R.W. Smith & Co., based in San Diego, Calif., designs and builds full-service commercial kitchens for restaurants, hotels, hospitals, etc. The process is complex and involves coordinating with many different contractors and suppliers. After installing project management software, productivity increased and projects were better kept to schedule, General Manager Eric Gildenhuys tells Inc. Technology Editor Elizabeth Wasserman in this Q&A. Elizabeth Wasserman: What were the problems involving communication and coordination that you needed to address? Eric Gildenhuys: Kitchens are usually the last thing that gets installed in a building like a hotel or a hospital. You have to deal with the plumbing, the gas, the electricity first. The last thing to come in is the equipment. We usually have a ‘go live’ date. But what happens is during the installation process, we have to make sure the contractors are on time and putting in the plumbing correctly and the gas lines in the right place. We’re a fairly well established business. We’ve been in business 75 years. If you came here four years ago, they weren’t even using Excel. The field manager was on site using pen and paper. He would go to another site the next day. As business started betting bigger, he had to start dealing with crisis management — you know, who is screaming the most. We decided that we needed to start formalizing job roles, setting expectations, and using more information technology. Wasserman: Why did you opt for project management software? Gildenhuys: We opted for a project management tool called Project Insight from Metafuse. It’s not only for our own staff, but for our clients, and the general contractors we work with. This ensures that the general contractor was held accountable for getting his stuff done when we would show up. It took from January of last year until April or May to get all of our project management people and field managers trained to use it. We’re using this as a Web-based tool, as software-as-a-service. Wasserman: Why did you opt for software-as-a-service? Gildenhuys: Our organization was not technology-oriented. This is not an IT savvy organization. We did not have an IT manager. Secondly, it’s far easier for me from a capital budget standpoint to get this approved. You don’t have to pay for it all at once. It’s the classic question of whether to rent or own. If you do the renting, you can quickly adapt your number of users if you’re growing or reducing staff. You’re also getting all the software updates. Wasserman: What kind of results have you seen? Gildenhuys: We’ve managed to triple the amount of jobs we’re doing with only a 50 percent increase in staff. We’ve seen huge productivity gains. We’ve gotten different kinds of reactions from general contractors. There are basically two types. The ones that are IT savvy and the ones that are not. This helps us visualize all the tasks and subtasks and who is responsible, the start date and end date and the status. Now they know what they had to do and they know what we have to do.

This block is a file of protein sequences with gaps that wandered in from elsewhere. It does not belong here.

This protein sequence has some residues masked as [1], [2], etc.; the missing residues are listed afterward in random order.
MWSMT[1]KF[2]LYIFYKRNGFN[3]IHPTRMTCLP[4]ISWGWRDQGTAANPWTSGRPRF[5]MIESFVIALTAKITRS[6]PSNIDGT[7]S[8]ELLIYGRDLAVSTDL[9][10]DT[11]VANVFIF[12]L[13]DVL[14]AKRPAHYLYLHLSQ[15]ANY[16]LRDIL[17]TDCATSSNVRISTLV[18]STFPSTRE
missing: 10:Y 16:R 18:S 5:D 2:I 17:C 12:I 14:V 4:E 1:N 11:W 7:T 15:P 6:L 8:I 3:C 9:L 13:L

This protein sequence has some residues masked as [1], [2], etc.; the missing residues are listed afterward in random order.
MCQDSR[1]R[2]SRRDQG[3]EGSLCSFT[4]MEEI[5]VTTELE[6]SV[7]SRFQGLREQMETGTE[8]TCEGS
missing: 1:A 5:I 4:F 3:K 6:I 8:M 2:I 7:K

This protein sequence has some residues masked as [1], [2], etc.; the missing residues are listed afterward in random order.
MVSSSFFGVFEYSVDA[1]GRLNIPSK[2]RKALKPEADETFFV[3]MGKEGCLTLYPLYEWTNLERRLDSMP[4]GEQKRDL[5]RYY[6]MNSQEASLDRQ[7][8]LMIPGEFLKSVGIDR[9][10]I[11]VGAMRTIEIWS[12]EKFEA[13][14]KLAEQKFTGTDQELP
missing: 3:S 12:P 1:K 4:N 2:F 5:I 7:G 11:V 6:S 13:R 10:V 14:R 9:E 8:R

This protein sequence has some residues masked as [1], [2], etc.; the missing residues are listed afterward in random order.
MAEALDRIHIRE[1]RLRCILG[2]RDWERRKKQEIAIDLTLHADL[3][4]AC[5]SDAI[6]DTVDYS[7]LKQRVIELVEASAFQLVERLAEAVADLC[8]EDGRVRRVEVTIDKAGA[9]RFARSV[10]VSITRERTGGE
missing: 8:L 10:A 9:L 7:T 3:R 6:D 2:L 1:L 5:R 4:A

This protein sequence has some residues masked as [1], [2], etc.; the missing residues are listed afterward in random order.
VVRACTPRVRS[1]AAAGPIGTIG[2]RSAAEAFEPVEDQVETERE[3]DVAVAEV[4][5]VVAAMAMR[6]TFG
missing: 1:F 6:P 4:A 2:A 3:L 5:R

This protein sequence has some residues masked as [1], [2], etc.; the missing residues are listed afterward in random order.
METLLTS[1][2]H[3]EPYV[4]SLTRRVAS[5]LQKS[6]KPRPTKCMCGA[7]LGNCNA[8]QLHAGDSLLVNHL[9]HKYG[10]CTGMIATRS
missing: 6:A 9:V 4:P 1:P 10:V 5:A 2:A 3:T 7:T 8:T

As a small to mid-sized business grows, so does the sheer volume of information generated each day: account information and budgets, along with databases of inventory and employee records. The list is endless. A generation ago, it was euphemistically called the paper blizzard. Now, it’s more like a digital Tsunami that only gets bigger and more difficult to manage for the organization without a storage strategy. “Archiving data is less about where to put it and more about how to get it when you need it,” says Andrew Reichman, an analyst from Forrester Research. Indeed, many small to mid-sized businesses make the mistake of growing out their methods for storing data like the business itself: piecemeal and as needed. The end result can be disjointed, irretrievable data that is mission critical to the company, yet scattered across a variety of discs, servers, and individual employee hard drives. The good news: data storage has never been more plentiful or cheaper. The trick is wading through the myriad of options available and deciding which one works best for your organization. In-house versus out The first big decision to be made is whether to keep all or most of the company data in-house or out-of-house. Traditionally, companies of all sizes have kept their information on site. However, using a third party host to store data online is increasingly popular. Out of house options What do Intel, Google, Microsoft, IBM, Seagate Technologies, and EMC all have in common? They are all heavily investing in online backup storage solutions; whether it’s buying startups like IBM snapping up Arsenal Digital, EMC acquiring Mozy, or Seagate absorbing eVault. And then there’s Google launching its own initiative called GDrive service. There are also countless independent companies (that haven’t been bought up yet) offering data backup and storage online and on the cheap. Here are some of the advantages and disadvantages for the growing company: Advantages: It’s cheap, fast to deploy, and turnkey requiring no staffing to maintain the data. Plus, vendors have the advantage of using economies of scale to provide better security and store data more cheaply than a smaller organization doing it all on its own. However, the most important advantage is really more basic than that. “The biggest reason to go out of house is to get remote backup capability,” says John Longwell, research director for Irvine, Calif.-based Computer Economics. Simply put, you don’t want to have all your eggs (or data) in one basket (or place). If the building burns down or even just a poorly-timed snow day keeps employees away from the office during a critical time for the business, the results can be devastating. Off-site backup and remote access to information is a core need for most businesses today. Disadvantages: “The server and the application need to be in the same place. Going outside works if you’re talking about using Gmail as the company e-mail client and then archiving it all on Google, or CRM data with Salesforce.com. Businesses need to be careful which parts of the business processes they can give to someone else,” says Reichman. Even Amazon is now offering cheap data storage and retrieval programs like “SimpleDB”, which is in beta as of this writing. However, simple is the optimal word in that brand. It is a very simplistic way of searching and fetching data. It is not the place to store financial information a company may need to aggregate in a variety of sophisticated ways to generate specific reports. In-house options Despite all the hype over third party vendors offering online storage, in-house options make a lot of sense, as well, and may be more practical for many businesses. Advantages: The obvious advantage is retaining control at all times. The other advantage is that the major disadvantages are disappearing fast. In-house solutions are getting cheaper and more effective too. “There’s a big shift among small to mid-sized businesses from on-board discs (data separately stored on each individual computer and server) to what’s called centralized network storage. This can be as simple as throwing a single appliance on the network that houses all the data. By centralizing storage, information can be pulled from multiple sources and aggregated into richer data. It also makes it easier to manage all the company information, control user access and retrieve it when needed. Disadvantages: In-house solutions mean buying gear, getting it installed, and then taking on the expense of maintaining it. “Sometimes it’s a tough pill for small to mid-sized businesses to swallow,” admits Reichman, who encourages executives to look at the long term savings of better data management specific to the business. It’s something an outside vendor can’t provide, as well. Deciding factors Costs: Web-based third party vendors are cheaper, at least up front. It depends on the size of the business, however, whether they make sense. If a company has someone on staff to maintain a centralized storage network, then it might make more sense to invest in the equipment and save on vendor fees typically based on the amount of data stored on a subscription basis. What data and why and when it is needed: How will users interface and retrieve information as they need it? A third party vendor may not be able to offer the sophistication needed to work with certain applications or databases. Then again, it may make sense to house older and less important data off-site and out of the way. Prioritizing storage needs: What’s the primary motive for storing data? Is it backup and security? If so a third party vendor is likely the answer, since it offers off site protection of the data and often smaller businesses don’t have the same level of security as the vendor (like encryption and less network downtime). Sidebar: Data Storage Options Carbonite is designed to backup data on each individual computer or server. It runs constantly in the background backing up data and is handy for the desktop user who loses a file or accidentally deletes something of importance. Lost information can be retrieved immediately. This is not a likely solution however, for growing companies that need to manage data in a centralized way controlling access and aggregating data driven reports. Mozy Similar to Carbonite, it is designed for the individual user who needs his or her information constantly being backed up remotely in case of a virus strike or ill-timed computer crash. Mozy, however, does offer a professional version with a number of features like administrative powers to manage data from multiple sources and encryption. Its new parent company, EMC, may have something to do with the increasingly beefed up services targeting corporate clients. Pricing is based on a combination of price by seat ($3.95 per computer, per month) and 50 cents a GB per month xDrive is primarily targeting the consumer market. But for the small business just starting out, it’s worth consideration. xDrive charges $9.95 for 50 gigabytes of storage. Based in Beverly Hills, Calif., xDrive is actually owned by AOL and markets itself as a preferred solution for backing up pictures, graphics and video for easy web access and collaboration with others. As is, it’s easy to imagine a business quickly outgrowing xDrive. But with AOL as its parent company, it’s also easy to imagine xDrive scaling up it services for growing organizations before that happens. Nirvanix is attracting a lot of attention, as well as high profile investors like Intel. The San Diego, Calif.-based data storage company is especially attractive to the small to midsize business market because it offers scalable storage services for a flat fee of 18 cents a gigabyte. What makes Nirvanix special is its application programming interface (API) that enables companies to easily integrate Nirvanix Web Services into their own company applications. In comparing just these four examples of online data storage vendors, there is at least one common denominator: they are all still growing out their corporate features to accommodate businesses. “The options are still limited today, but it’s getting there,” says Reichman.